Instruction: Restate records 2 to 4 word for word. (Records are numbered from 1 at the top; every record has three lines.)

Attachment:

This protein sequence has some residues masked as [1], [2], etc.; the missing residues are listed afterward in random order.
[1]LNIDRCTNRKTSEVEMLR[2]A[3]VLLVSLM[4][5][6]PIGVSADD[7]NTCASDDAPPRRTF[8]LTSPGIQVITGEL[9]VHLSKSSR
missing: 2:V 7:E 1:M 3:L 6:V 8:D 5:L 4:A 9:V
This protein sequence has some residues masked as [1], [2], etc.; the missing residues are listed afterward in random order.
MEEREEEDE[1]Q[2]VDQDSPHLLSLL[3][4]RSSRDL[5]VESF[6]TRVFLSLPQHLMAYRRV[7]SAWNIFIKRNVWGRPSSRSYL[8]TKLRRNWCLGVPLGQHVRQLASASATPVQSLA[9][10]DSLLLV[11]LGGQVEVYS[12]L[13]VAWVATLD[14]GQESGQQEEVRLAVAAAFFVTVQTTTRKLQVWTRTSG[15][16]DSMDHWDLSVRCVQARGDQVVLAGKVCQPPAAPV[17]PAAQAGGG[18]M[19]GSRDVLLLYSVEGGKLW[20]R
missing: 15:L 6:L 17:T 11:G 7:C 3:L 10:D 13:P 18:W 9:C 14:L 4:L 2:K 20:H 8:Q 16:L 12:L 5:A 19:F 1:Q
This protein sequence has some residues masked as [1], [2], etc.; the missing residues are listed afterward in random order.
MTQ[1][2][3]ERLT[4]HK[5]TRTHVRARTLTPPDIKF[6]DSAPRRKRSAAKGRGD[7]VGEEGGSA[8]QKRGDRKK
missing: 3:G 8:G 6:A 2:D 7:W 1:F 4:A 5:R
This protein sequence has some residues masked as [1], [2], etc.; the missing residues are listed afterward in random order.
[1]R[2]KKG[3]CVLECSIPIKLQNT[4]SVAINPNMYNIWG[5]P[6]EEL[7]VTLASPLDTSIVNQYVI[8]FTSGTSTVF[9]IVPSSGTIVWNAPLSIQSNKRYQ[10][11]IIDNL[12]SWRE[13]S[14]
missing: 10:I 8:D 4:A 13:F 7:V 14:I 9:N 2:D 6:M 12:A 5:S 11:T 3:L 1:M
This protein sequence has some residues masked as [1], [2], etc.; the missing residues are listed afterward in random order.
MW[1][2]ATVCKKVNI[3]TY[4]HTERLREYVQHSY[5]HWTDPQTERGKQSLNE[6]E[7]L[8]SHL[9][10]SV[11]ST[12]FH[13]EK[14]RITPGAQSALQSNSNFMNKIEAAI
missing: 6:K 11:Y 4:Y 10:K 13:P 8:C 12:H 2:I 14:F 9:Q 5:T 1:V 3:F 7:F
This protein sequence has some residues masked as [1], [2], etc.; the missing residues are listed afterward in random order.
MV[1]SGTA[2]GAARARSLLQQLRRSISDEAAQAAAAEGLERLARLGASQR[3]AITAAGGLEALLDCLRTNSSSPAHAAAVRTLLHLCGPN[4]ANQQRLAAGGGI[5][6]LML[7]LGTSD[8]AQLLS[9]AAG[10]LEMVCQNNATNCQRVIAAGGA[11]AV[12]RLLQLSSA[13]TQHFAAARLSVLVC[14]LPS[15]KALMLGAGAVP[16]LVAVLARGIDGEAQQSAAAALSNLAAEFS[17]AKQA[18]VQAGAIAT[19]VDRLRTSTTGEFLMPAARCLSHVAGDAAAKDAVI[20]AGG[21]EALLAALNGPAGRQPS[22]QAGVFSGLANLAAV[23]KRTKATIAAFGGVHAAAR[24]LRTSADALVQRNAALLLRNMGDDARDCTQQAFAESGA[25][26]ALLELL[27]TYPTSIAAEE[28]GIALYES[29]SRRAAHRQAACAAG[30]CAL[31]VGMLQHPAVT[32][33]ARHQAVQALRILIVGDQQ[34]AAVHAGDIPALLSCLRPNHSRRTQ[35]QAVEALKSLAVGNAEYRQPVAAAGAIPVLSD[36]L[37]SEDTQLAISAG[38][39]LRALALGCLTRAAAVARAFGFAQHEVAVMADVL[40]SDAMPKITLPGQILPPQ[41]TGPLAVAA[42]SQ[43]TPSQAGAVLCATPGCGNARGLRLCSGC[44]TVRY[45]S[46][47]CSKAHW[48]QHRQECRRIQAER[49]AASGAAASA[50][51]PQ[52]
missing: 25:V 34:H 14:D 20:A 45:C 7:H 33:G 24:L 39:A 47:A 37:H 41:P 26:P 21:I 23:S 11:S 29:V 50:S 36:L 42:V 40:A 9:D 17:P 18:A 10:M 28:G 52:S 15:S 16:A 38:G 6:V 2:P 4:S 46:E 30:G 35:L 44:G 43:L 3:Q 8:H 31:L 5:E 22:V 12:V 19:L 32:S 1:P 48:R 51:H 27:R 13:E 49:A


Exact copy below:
This protein sequence has some residues masked as [1], [2], etc.; the missing residues are listed afterward in random order.
MEEREEEDE[1]Q[2]VDQDSPHLLSLL[3][4]RSSRDL[5]VESF[6]TRVFLSLPQHLMAYRRV[7]SAWNIFIKRNVWGRPSSRSYL[8]TKLRRNWCLGVPLGQHVRQLASASATPVQSLA[9][10]DSLLLV[11]LGGQVEVYS[12]L[13]VAWVATLD[14]GQESGQQEEVRLAVAAAFFVTVQTTTRKLQVWTRTSG[15][16]DSMDHWDLSVRCVQARGDQVVLAGKVCQPPAAPV[17]PAAQAGGG[18]M[19]GSRDVLLLYSVEGGKLW[20]R
missing: 15:L 6:L 17:T 11:G 7:C 3:L 10:D 13:P 18:W 9:C 14:L 4:L 2:K 20:H 8:Q 16:L 12:L 5:A 19:F 1:Q
This protein sequence has some residues masked as [1], [2], etc.; the missing residues are listed afterward in random order.
MTQ[1][2][3]ERLT[4]HK[5]TRTHVRARTLTPPDIKF[6]DSAPRRKRSAAKGRGD[7]VGEEGGSA[8]QKRGDRKK
missing: 3:G 8:G 6:A 2:D 7:W 1:F 4:A 5:R
This protein sequence has some residues masked as [1], [2], etc.; the missing residues are listed afterward in random order.
[1]R[2]KKG[3]CVLECSIPIKLQNT[4]SVAINPNMYNIWG[5]P[6]EEL[7]VTLASPLDTSIVNQYVI[8]FTSGTSTVF[9]IVPSSGTIVWNAPLSIQSNKRYQ[10][11]IIDNL[12]SWRE[13]S[14]
missing: 10:I 8:D 4:A 13:F 7:V 14:I 9:N 2:D 6:M 12:A 5:S 11:T 3:L 1:M